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Early queues as DIY shops reopen

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Carolyn Brady and Liz Kelly out shopping at Horkan’s Garden Centre, which re-opened on Monday

Carolyn Brady and Liz Kelly out shopping at Horkan’s Garden Centre, which re-opened on Monday

The queue outside Woodie's

The queue outside Woodie's

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Carolyn Brady and Liz Kelly out shopping at Horkan’s Garden Centre, which re-opened on Monday

Woodie's DIY in Bray opened its doors early on Monday morning, as queues had begun to form outside from 7am.

At 7.30am Woodie's decided to open their doors early to reduce customer waiting time, alleviate the build-up of queues and to facilitate a smoother flow of customers into the store.

The company has spent over half a million euros on safety measures in stores across the country in preparation for re-opening.

Safety measures include sanitation stations at the front of every store where all customers must sanitise their hands before entering the store (even if already wearing gloves), perspex screens on all checkouts, face shields, masks and t-shirts reminding everyone to stay 2 metres apart. They have also issued a tub of hand cream for every colleague as they are being encouraged to repeatedly wash their hands throughout the day.

The stores have gradually been re-stocked over the last two months as the supply chain has steadily increased.

'It feels like the right time to open,' said CEO of Woodie's Declan Ronayne. 'It has been a difficult period for everyone and we believe DIY and gardening has an important role to play in the mental health for most of us who remain largely confined to our homes and gardens. Our stocks are more than sufficient to meet ongoing demand so there is no reason to rush to your local store or to bulk buy. In that way we can ensure the safest possible DIY shopping environment for everyone.'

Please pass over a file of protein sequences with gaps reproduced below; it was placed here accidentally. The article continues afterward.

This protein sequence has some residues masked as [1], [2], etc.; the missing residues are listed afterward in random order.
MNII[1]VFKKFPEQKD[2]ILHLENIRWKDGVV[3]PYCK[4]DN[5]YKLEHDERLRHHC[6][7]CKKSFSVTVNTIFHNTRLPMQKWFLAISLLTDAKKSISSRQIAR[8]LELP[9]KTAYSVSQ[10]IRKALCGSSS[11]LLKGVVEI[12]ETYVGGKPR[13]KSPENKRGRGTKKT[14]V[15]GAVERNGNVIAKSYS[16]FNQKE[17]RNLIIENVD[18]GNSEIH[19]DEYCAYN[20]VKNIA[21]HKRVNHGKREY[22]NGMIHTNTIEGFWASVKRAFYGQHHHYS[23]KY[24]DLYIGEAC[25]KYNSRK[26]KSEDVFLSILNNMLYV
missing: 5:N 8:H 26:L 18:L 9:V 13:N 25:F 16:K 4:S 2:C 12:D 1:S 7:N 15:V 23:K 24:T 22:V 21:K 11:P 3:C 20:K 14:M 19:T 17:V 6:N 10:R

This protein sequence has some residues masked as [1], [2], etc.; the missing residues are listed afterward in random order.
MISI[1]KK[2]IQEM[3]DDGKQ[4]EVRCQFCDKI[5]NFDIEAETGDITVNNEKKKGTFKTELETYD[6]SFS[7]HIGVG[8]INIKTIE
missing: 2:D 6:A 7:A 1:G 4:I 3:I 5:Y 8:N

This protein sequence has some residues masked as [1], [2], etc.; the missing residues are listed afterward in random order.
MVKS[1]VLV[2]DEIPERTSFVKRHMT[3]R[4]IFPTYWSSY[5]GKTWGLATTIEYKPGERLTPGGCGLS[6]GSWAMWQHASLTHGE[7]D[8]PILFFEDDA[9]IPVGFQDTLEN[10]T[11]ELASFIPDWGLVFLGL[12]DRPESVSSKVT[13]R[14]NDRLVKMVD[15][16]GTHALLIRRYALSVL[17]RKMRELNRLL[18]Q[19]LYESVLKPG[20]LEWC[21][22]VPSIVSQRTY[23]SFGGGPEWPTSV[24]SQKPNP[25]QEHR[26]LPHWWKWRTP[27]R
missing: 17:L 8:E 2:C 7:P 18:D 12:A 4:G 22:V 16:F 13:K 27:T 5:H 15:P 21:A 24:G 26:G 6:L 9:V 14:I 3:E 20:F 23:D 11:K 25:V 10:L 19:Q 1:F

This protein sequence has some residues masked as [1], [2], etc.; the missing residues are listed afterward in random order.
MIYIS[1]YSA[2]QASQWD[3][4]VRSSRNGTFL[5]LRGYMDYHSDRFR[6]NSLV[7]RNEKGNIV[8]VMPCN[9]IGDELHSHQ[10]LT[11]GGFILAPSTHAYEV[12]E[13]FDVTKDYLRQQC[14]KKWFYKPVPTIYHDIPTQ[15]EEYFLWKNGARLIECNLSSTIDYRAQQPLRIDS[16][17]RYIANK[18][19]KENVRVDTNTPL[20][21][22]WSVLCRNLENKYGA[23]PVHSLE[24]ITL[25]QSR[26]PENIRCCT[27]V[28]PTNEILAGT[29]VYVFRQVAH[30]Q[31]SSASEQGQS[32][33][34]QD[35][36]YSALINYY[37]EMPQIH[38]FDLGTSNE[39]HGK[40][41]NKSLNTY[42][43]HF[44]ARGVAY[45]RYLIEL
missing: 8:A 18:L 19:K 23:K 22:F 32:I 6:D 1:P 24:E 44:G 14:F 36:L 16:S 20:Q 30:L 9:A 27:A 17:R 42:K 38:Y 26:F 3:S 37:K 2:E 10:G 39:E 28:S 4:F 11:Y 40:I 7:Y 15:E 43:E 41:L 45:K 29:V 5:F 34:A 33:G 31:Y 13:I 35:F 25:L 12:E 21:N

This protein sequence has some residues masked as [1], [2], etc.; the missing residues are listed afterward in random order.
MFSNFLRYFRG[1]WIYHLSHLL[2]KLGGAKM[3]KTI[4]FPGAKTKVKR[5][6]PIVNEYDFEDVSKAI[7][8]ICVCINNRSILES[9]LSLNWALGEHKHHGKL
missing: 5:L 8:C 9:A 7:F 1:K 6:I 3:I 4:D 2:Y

Scott's for Tools, a small family business on the Main Street in Bray, had a shorter queue waiting at the door, but was busy nonetheless from early morning.

'Everyone is happy to wait and they're very patient,' said Carol Scott, who owns the business along with her husband Frankie Scott. They have been there for around 17 years.

'We were here early to put up another screen,' said Carol. She said that being closed had been tough. 'We're not the only people in that position, so you try to make the best of a bad situation.'

She said that they had put a post on Facebook on Sunday night announcing that they would re-open and were then inundated with queries about stock. 'It's great to be open,' said Carol, who would be used to working six days a week, and was running out of things to do at home!

Down the N11 at Horkans of Glen O' The Downs, there was a queue outside the front door from early morning. 'We have a one-way system set up,' said manager Eoin Kennelly. He said that people are getting in and out and 'efficiently shopping'.

Generally, people will have a fair idea of what they want, and focus on finding it. Browsing is allowed, but not for a long time and people are very aware of that.

'People are being fantastic,' said Eoin. They're patient and cooperative.'

There is a list of instructions at the door, and hand sanitiser.

Horkans was operating a click and collect service from the store all along, but the staff are all pleased to get back to working with customers.

'We're very happy to have people back in, to see them and say hello and have that human interaction,' said Eoin. He said that the customers seem to feel the same and have been thanking them for being open.

Bray People